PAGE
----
Academic journal article ATQ (The American Transcendental Quarterly)

The Detective Gaze: Edgar A. Poe, the Flaneur, and the Physiognomy of Crime

Academic journal article ATQ (The American Transcendental Quarterly)

The Detective Gaze: Edgar A. Poe, the Flaneur, and the Physiognomy of Crime

Article excerpt

Among the many achievements in the short and difficult life of Edgar A. Poe was the creation of the detective tale as a popular literary genre. The extraordinary feats of ratiocination performed by C. Auguste Dupin in "The Murders in the Rue Morgue," "The Purloined Letter," and "The Mystery of Marie Roget" have entertained countless young readers in the past 150 years, and attracted enormous critical attention. Some of that attention, most notably Dana Brand's The Spectator and the City in Nineteenth Century American Literature, has focused on the relationship between Poe's detective and the flaneur, the solitary strolling metropolitan observer theorized by Walter Benjamin in "Paris: Capital of the Nineteenth Century," in his essay "The Flaneur," and in its revised version "On some motifs in Baudelaire." Within the context of these discussions, Benjamin points briefly to Poe's connection to the flaneur who, Benjamin argues, enjoyed his heyday in Paris during the 1830s, just when Poe was launching his literary career.(1) Benjamin's references, typically aphoristic, deserve to be more fully unpacked; and Brand's analysis of this connection, while extremely useful, tends to downplay the significance of the flaneur for Poe. In fact, the flaneur represents a pivotal influence on Poe's philosophical perspective and fictional aims and strategies overall, perhaps nowhere more evidently than in his detective tales.

Walter Benjamin, the Flaneur, and the Detective

There is considerable disagreement among scholars as to the nature and origins of the flaneur. As Keith Tester indicates, "definitions are at best difficult and, at worst, a contradiction of what the flaneur means. In himself, the flaneur is, in fact, a very obscure thing"(7). Yet certain features recur in most if not all delineations of this figure. The ancient "pseudo-science" of physiognomy, of reading a person's facial features and external characteristics for evidence of inner qualities, plays a central role in flanerie.(2) Another critical element is the flaneur's apparently detached, aimless, and desultory (but in reality, highly present and focused) observation. The flaneur's methodology is intuitive; he bases his conclusions solely on observation and inference. According to an 1806 French pamphlet titled Le Flaneur au Salon, he was an outsider within the metropolis, walking "through the streets at random and alone ... suspended from social obligation, disengaged, disinterested, dispassionate"; his leisurely manner and his ties to aristocratic privilege make him appear to be a "loafer" or "lazybones" (qtd. in Ferguson 26, 24). The flaneur must preserve this liminal perspective to interpret the city. He must be immersed in the crowd, and yet must remain aloof from it; part of the marketplace, he must still keep his distance from it and its commodities.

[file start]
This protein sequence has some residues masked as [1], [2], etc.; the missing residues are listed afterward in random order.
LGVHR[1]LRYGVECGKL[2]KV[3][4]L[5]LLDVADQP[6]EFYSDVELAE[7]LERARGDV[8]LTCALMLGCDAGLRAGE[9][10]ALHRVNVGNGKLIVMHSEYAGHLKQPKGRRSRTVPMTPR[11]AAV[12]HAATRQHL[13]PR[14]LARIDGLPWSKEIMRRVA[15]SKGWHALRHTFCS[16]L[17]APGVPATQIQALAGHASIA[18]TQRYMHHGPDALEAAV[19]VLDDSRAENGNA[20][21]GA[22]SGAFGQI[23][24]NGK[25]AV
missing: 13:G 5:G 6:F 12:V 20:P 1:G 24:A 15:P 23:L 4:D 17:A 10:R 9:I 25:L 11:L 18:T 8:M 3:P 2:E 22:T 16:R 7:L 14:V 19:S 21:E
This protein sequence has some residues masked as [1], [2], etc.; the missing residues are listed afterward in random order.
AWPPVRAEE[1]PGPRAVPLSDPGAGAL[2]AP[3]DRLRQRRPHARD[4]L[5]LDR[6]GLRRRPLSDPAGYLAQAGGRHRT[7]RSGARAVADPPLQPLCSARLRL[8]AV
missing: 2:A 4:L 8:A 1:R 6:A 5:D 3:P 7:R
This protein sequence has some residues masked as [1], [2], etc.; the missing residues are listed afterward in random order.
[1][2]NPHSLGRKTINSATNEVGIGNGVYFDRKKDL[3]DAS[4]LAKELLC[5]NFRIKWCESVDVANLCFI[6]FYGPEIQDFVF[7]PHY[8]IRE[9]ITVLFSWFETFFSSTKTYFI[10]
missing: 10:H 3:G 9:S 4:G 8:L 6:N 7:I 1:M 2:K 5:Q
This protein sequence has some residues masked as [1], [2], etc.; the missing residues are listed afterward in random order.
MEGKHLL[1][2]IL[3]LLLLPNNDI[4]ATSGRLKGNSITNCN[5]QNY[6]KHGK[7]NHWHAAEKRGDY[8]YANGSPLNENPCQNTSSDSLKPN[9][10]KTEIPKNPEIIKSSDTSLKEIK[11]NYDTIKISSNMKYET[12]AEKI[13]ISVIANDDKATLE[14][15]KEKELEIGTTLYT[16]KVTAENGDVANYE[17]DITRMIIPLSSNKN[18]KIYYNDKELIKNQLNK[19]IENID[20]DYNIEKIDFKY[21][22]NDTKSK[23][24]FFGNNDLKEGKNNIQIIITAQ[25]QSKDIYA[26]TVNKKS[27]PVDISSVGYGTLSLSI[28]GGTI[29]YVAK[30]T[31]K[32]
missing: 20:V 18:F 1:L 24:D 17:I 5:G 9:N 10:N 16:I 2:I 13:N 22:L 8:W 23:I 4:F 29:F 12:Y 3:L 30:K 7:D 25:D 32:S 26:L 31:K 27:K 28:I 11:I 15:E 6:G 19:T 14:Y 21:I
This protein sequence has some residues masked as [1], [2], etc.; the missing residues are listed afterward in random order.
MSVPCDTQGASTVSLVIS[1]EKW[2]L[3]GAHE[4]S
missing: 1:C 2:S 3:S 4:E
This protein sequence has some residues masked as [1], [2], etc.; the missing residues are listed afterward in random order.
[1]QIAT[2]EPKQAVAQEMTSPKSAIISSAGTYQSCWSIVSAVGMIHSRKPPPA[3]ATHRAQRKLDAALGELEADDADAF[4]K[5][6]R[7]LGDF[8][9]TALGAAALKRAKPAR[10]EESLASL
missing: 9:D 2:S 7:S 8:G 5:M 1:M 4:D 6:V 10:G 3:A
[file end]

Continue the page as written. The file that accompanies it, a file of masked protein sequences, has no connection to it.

For a while, Benjamin argues, the flaneur remained "still on the threshold, of the city as of the bourgeois class. Neither has engulfed him; in neither is he at home" ("Paris" 156). However, for Benjamin, the flaneur was constantly in danger of being reduced to the status of passive window-shopper or consumer, a transformation that, as Priscilla Parkhurst Ferguson suggests, "effectively ends the flaneur's connection with creativity"(35). Also, the flaneur quickly became a literary figure, generating "a panorama literature" of "physiologies" which "investigated types that might be encountered by a person taking a look at the marketplace" ("Flaneur" 36). Ultimately, then, the flaneur became gainfully employed, and his written observations became commodities within the market. For Rob Shields, the "ambiguous process of consumption and self-implication" inherent in flanerie poses a fundamental question: "How to gain knowledge yet remain unchanged; how to witness, yet remain unmoved?" (75-76).

The triumph of societal forces, Benjamin argues, was putting the flaneur to use as a detective. …

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